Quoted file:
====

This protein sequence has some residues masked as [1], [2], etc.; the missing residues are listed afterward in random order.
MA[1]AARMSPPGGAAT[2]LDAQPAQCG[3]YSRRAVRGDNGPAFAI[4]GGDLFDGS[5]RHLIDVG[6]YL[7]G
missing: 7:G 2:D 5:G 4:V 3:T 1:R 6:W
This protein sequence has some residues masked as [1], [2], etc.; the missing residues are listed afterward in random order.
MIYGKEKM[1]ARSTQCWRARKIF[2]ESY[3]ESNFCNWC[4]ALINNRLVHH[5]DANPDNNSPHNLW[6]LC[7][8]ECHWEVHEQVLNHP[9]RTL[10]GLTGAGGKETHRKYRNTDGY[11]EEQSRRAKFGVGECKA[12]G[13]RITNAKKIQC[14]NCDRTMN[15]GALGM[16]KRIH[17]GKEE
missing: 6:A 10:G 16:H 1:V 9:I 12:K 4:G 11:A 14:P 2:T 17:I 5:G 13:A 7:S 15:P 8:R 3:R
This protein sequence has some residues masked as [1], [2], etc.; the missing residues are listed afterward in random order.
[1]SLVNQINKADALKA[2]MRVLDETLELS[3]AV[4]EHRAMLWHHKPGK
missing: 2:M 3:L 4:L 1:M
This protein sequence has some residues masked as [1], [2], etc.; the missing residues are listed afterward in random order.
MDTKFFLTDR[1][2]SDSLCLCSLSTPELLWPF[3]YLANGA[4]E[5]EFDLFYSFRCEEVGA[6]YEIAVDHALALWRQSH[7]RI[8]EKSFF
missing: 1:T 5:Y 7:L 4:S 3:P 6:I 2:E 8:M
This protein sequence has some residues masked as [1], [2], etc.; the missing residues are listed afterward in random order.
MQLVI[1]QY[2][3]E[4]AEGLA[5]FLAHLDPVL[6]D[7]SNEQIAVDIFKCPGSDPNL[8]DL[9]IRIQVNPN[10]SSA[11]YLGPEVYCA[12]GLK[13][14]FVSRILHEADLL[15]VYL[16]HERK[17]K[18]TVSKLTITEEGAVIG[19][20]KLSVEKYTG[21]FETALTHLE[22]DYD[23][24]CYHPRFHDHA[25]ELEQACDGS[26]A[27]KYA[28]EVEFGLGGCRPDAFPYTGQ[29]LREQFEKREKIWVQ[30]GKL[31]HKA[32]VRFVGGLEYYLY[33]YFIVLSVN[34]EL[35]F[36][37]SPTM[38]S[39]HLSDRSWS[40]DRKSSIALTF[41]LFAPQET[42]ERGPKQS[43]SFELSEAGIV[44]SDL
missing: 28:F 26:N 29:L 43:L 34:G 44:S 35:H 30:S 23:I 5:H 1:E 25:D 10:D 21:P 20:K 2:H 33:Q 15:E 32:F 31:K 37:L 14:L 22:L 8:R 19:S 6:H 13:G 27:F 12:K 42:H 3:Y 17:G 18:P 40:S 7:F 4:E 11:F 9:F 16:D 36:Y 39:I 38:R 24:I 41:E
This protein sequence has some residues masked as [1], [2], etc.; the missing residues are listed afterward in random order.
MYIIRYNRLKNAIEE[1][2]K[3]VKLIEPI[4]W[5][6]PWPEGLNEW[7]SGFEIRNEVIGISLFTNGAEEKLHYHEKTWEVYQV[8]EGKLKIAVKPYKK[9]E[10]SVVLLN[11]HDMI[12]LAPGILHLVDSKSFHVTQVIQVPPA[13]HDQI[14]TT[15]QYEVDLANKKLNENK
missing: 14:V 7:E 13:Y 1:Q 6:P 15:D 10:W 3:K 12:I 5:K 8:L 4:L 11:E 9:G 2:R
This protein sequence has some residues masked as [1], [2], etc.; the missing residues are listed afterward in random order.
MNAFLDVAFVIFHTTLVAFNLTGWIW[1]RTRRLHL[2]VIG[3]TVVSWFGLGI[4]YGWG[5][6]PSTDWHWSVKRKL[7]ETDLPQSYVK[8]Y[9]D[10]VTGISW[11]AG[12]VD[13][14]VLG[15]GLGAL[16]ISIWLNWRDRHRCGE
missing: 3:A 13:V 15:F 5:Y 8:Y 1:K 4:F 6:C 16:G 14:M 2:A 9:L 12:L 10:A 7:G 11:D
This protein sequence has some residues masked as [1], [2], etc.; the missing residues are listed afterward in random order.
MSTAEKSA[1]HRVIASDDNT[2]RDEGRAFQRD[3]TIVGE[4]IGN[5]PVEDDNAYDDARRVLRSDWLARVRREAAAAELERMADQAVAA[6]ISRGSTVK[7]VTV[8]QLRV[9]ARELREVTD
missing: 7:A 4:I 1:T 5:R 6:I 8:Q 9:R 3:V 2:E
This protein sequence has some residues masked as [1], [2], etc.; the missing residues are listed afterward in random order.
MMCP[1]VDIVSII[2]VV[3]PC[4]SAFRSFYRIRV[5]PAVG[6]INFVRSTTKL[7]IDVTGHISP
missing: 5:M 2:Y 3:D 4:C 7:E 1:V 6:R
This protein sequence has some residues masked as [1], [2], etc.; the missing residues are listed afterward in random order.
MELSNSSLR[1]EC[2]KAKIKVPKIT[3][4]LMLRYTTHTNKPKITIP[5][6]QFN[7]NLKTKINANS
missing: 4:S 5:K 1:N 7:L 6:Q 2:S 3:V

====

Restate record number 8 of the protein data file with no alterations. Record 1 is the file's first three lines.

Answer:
This protein sequence has some residues masked as [1], [2], etc.; the missing residues are listed afterward in random order.
MSTAEKSA[1]HRVIASDDNT[2]RDEGRAFQRD[3]TIVGE[4]IGN[5]PVEDDNAYDDARRVLRSDWLARVRREAAAAELERMADQAVAA[6]ISRGSTVK[7]VTV[8]QLRV[9]ARELREVTD
missing: 7:A 4:I 1:T 5:R 6:I 8:Q 9:R 3:V 2:E